- Scientists have discovered a 'new' muscle layer in the lower human jaw.
- It plays an essential role in chewing, according to the team.
- They believe its discovery could help doctors better perform surgery in the area.
A part of the human body has gone unnoticed by scientists – until now. The newly discovered, deep muscle layer is found in the masseter muscle, which raises the lower jaw and is critical for chewing.
According to modern anatomy, though, the masseter muscle consists of only two layers: one deep and one superficial.
The researchers of the new study, published in the Annals of Anatomy, wrote: "However, a few historical texts mention the possible existence of a third layer as well, but they are extremely inconsistent as to its position.”
And upon investigation, the scientists from the University of Basel, Switzerland, succeeded in finding this deep layer in the jaw muscle. They say that their study is the first detailed description of this part of the masseter muscle.
What they had to do
Their investigation was no easy task – they had to dissect 12 formaldehyde-fixed human cadaver heads. Formaldehyde fixation, which has been used for many years, is a standard method used to preserve tissues from clinical samples.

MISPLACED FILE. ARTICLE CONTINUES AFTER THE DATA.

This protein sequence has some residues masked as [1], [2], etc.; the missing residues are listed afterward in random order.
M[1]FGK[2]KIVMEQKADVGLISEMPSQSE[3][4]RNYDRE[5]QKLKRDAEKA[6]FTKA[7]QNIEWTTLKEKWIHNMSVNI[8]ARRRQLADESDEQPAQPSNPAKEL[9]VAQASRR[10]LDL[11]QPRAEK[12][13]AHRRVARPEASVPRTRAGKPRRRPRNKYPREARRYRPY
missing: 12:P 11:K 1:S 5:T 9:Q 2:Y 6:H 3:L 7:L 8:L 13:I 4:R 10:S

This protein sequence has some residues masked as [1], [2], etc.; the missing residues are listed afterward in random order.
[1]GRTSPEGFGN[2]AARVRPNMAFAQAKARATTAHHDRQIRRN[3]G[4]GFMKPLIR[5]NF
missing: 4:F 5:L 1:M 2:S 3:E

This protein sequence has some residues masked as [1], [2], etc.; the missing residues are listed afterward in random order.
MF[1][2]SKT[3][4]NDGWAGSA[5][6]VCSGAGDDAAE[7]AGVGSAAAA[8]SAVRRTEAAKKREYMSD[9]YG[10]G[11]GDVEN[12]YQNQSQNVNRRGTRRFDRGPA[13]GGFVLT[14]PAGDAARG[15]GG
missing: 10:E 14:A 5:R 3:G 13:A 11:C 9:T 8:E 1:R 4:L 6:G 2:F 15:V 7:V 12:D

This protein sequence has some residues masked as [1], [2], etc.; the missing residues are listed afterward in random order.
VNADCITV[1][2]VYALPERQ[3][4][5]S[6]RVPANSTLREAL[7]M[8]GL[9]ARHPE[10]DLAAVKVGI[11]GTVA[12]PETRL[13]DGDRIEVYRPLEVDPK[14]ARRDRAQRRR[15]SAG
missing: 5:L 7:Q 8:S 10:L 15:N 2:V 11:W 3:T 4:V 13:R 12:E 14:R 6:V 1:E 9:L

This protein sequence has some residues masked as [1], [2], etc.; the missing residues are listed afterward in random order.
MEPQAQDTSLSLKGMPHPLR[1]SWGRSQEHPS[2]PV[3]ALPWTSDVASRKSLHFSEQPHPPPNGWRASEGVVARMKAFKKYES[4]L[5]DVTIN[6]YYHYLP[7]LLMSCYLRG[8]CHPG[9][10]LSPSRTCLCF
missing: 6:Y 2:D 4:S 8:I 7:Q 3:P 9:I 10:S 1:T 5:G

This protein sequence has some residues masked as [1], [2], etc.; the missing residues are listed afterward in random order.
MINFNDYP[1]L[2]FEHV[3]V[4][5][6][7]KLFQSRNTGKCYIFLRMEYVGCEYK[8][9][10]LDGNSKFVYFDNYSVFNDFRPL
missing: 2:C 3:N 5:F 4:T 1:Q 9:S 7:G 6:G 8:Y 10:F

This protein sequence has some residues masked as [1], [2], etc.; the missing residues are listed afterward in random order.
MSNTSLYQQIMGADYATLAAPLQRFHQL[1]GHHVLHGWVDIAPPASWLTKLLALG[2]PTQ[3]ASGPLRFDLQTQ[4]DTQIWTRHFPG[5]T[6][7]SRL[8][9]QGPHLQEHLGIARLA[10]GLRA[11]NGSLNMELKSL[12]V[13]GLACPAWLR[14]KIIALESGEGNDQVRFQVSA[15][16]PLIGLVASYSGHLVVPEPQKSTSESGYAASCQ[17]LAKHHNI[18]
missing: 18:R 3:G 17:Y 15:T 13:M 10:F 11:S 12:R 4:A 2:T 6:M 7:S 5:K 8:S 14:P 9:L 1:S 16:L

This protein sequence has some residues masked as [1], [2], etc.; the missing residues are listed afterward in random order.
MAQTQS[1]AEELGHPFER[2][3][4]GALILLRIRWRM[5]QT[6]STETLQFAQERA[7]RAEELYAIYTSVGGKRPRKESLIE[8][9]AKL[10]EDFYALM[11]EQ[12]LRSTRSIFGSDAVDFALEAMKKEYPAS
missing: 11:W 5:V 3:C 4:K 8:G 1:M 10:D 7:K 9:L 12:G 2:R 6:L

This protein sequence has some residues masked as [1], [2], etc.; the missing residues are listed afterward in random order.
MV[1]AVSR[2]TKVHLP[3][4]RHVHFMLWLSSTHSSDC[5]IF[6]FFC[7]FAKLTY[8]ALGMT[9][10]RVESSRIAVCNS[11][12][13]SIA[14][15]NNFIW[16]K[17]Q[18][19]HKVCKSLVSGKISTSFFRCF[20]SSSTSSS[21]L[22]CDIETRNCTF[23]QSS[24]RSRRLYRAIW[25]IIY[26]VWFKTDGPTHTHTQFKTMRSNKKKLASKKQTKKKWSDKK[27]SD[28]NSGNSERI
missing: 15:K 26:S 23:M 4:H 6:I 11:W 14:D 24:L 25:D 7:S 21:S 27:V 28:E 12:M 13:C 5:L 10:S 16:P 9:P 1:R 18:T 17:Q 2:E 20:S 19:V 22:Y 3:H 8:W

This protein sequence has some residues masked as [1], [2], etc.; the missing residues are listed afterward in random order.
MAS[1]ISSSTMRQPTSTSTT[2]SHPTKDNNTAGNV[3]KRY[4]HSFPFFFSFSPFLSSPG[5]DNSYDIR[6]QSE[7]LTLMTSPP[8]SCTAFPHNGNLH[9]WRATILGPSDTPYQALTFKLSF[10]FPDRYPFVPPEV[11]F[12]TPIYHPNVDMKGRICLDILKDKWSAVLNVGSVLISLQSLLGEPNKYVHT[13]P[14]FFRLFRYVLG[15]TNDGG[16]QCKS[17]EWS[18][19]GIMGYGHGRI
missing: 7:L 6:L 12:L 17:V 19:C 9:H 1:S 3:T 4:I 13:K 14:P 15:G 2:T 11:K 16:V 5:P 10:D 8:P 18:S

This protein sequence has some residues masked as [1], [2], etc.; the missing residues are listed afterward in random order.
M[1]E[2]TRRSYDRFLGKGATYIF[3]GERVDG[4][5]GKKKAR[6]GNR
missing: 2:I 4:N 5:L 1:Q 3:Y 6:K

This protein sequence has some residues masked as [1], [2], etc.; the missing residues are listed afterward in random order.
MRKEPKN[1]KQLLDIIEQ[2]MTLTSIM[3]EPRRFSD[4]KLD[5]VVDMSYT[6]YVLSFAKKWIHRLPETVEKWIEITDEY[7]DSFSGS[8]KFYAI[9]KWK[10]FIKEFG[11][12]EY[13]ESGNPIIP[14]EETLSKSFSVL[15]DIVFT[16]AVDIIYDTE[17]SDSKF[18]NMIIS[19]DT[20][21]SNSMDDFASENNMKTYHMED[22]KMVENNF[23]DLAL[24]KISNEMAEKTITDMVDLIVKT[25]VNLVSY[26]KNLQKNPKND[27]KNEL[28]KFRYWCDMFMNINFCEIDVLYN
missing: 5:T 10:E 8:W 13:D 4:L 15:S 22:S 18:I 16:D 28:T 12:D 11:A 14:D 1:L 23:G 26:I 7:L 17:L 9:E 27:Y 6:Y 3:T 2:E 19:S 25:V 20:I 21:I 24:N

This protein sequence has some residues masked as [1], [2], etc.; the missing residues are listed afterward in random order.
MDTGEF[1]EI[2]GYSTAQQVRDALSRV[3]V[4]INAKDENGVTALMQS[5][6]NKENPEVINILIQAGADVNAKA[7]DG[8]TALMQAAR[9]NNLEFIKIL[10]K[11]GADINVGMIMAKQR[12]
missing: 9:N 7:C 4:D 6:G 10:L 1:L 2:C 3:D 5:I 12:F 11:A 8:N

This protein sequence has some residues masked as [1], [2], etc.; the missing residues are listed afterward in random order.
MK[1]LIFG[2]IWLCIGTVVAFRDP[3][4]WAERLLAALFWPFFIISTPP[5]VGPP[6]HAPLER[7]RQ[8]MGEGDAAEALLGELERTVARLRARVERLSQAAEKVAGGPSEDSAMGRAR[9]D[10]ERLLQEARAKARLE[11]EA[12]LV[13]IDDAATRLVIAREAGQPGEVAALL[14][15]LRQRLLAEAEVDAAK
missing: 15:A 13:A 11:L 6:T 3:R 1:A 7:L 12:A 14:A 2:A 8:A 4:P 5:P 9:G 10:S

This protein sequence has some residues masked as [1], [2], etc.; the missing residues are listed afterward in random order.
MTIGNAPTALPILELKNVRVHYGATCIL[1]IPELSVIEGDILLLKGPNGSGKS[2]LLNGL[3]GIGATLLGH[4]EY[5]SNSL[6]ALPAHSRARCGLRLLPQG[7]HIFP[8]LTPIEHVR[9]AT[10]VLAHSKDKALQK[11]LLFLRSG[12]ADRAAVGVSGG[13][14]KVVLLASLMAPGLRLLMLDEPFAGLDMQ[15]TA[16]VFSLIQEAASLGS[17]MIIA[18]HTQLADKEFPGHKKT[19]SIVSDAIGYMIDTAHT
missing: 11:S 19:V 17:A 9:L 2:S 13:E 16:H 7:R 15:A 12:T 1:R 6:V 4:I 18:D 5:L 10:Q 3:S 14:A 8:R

They also analysed CT scans of 16 fresh cadavers, looked at MRI data from a living 40-year-old female, and examined histological sections (microscopic study of tissue) of one formaldehyde-preserved head.
It was through these detailed efforts that they identified an "anatomically distinct", deep third layer of the masseter muscle.
They wrote: “The coronoid part of the masseter was present in each case studied, indicating that it is a constant architectural element of the masseteric muscle…”
The researchers would like discussion of this newly described part of the masseter to continue and named it “Musculus masseter pars coronidea" (the coronoid part of the masseter).
Discovery may help with surgery, treating TMJ
"This deep section of the masseter muscle is clearly distinguishable from the two other layers in terms of its course and function," co-author, Szilvia Mezey, a senior lecturer in the Department of Biomedicine at the University of Basel in Switzerland, said in a statement.
This M. masseter, Mezey said, is the only part of the masseter that can pull the jawbone backwards.
Co-author Dr Jens Christoph Türp, a professor and clinician at the University Center for Dental Medicine Basel, also commented: "Although it's generally assumed that anatomical research in the last 100 years has left no stone unturned, our finding is a bit like zoologists discovering a new species of vertebrate."
The team noted that additional knowledge of the architecture of the masseter muscle may help doctors in managing patients with temporomandibular disorders (TMJ) or help doctors better perform surgery in patients in that region of the jaw.
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